The remainder of our passage gives a glimpse into what this watchfulness and preparedness really looks like. For one, it reminds us that the day of Christ’s return could come at any moment. It will be an unexpected event that will take place in the normalcy of everyday life. To illustrate this, Jesus recalls the story of Noah and how the flood was unexpected. There is no commentary, here, on any perceived sinfulness on the part of those not included in the ark. Jesus simply suggests it came at an unexpected moment in people’s lives. They were doing the normal things of life, such as marrying, when, suddenly, the flood came and overwhelmed the earth.
Jesus says this is what it will be like when the Lord returns. It won’t happen when we expect it or when we think it will happen. It will come at an unexpected hour and when we least expect it to take place. The unexpectedness of Jesus’ coming and the fact that we cannot know when this will take place brings a sense of urgency to the need to keep watch and to be prepared in our faith.
That is Jesus’ call for his disciples then and today. We are to keep watch and be prepared. Much like a homeowner would protect their houses from a thief or we might protect ourselves from an eventual winter storm, we must do all we can to be watchful and prepared with a hopeful anticipation of Christ’s return. As followers of Christ, we must keep looking for Jesus’ return and to be prepared for that day to come soon.
But, how are we to do this? How might we live lives of watchfulness and preparedness as we wait for Christ’s return? One of the primary ways we do this is by exhibiting a living hope that defines everything about us. On this first Sunday of Advent, we lit the candle that represents our hope that one day Christ will return. It is a candle that signifies our hopeful anticipation of the day when Christ returns and makes right the injustices that exist in our world. We keep watch for that day by trusting that the story of Christ’s initial coming promises us that he will return. We prepare our hearts by the acknowledgement that there is something greater on the horizon and that is Christ coming and living with his people.
As well, we keep watch for the day to come and prepare our hearts for it by exhibiting a living hope that leads us towards daily obedience of God’s desires for us. One the best ways we can keep watch and prepare for the day to come is by living out what Jesus teaches and making it truly part of our lives. We do this by allowing Jesus’ words and teachings to become more than just words on a page, but living and breathing guideposts for how we are to live with ourselves, each other, our neighbors, and the world.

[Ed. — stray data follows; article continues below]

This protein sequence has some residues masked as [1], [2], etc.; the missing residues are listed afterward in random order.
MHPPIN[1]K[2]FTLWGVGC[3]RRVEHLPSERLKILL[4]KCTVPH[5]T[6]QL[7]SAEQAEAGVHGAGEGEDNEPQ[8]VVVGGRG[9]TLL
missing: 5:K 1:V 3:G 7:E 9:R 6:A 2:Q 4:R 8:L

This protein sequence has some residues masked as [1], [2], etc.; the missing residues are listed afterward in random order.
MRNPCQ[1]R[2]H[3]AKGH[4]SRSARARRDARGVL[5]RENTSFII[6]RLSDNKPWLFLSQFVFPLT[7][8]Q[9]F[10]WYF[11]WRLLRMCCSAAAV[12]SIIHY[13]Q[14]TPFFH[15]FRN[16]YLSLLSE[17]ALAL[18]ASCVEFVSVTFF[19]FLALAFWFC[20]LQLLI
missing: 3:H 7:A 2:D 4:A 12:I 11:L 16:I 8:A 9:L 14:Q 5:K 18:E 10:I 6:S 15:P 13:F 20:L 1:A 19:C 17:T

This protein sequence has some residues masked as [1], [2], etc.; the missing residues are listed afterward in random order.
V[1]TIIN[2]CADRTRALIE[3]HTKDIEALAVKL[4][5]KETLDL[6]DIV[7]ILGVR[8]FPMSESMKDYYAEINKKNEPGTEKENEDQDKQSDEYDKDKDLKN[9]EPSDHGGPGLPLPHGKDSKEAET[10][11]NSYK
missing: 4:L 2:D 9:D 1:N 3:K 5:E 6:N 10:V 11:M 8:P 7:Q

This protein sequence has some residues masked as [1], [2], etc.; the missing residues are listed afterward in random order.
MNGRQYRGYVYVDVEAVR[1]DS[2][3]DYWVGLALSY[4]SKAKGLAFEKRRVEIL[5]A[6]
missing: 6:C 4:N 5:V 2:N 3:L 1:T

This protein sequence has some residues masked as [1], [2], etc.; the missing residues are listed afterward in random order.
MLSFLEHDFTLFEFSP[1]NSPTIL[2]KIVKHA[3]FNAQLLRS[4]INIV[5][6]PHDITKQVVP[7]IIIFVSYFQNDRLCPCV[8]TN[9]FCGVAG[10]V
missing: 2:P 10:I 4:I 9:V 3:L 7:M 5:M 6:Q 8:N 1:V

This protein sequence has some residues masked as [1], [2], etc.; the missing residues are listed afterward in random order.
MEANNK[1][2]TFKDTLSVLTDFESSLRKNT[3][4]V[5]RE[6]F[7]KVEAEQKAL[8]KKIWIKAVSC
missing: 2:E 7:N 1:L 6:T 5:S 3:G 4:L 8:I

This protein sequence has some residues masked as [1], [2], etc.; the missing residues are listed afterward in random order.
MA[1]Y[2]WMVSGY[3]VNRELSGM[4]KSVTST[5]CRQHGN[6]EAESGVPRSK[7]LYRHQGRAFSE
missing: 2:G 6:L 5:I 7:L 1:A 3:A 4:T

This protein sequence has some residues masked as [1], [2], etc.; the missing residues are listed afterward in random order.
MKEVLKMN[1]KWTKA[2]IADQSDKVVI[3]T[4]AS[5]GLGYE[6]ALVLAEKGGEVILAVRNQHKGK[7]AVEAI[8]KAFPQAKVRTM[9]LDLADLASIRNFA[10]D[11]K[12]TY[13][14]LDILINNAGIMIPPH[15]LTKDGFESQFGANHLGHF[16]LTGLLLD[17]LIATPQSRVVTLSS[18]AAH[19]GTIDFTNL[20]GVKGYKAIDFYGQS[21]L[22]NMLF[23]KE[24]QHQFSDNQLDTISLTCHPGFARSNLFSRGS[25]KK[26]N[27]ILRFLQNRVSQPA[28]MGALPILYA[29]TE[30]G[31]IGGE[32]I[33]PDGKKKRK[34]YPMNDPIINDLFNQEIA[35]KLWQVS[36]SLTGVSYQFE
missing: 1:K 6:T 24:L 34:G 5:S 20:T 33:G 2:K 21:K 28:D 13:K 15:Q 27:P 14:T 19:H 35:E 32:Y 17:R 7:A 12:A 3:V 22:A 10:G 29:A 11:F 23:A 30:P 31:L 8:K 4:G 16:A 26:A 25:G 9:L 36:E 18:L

Jesus speaks to this in the next chapter, chapter 25, when he continues his discussion about the end times and judgment. He describes a scene where the sheep and goats are separated and those who are considered sheep are those who are able to experience an everlasting relationship with the Lord. Those who are sheep, Jesus says in the passage, are those who put into practice Jesus’ words in actionable ways that cares for the poor and the least amongst us. We do this not so that we can “earn our salvation,” because we cannot, but we do this in oder to keep watch and prepare for Christ’s return through a living hope that shares the message of hope and Christ’s love with others.
Because of the unexpectedness of Jesus’ return, there is an urgency to our watchfulness and preparedness. We cannot delay in making ourselves ready by living with hope and sharing this hope with others. Every day we delay living by Christ’s hope and sharing this hope with others is a day that we take on the risk of not keeping watch and being prepared for that day to come. That day will come like a thief at night. We do not want to be caught off guard and unprepared for the day to come.
So, let us make the necessary preparations so that we can keep watch and be prepared for the Lord’s return. Let us do what Jesus calls us to, in these times, so we might be ready for the time to come. Let us keep watch and prepare for the day of Christ’s return by living with hope and an active obedience that puts into practice the very things Christ’s desires in us by how we care for each other and the world. Let us live with an urgent hope that says today could be the day that we shout “Rejoice! The Lord is King” while worshiping in the physical presence of Christ.
There is no time to delay. We must ready our hearts and souls for this glorious day. Keep watch. Be prepared. Christ is coming.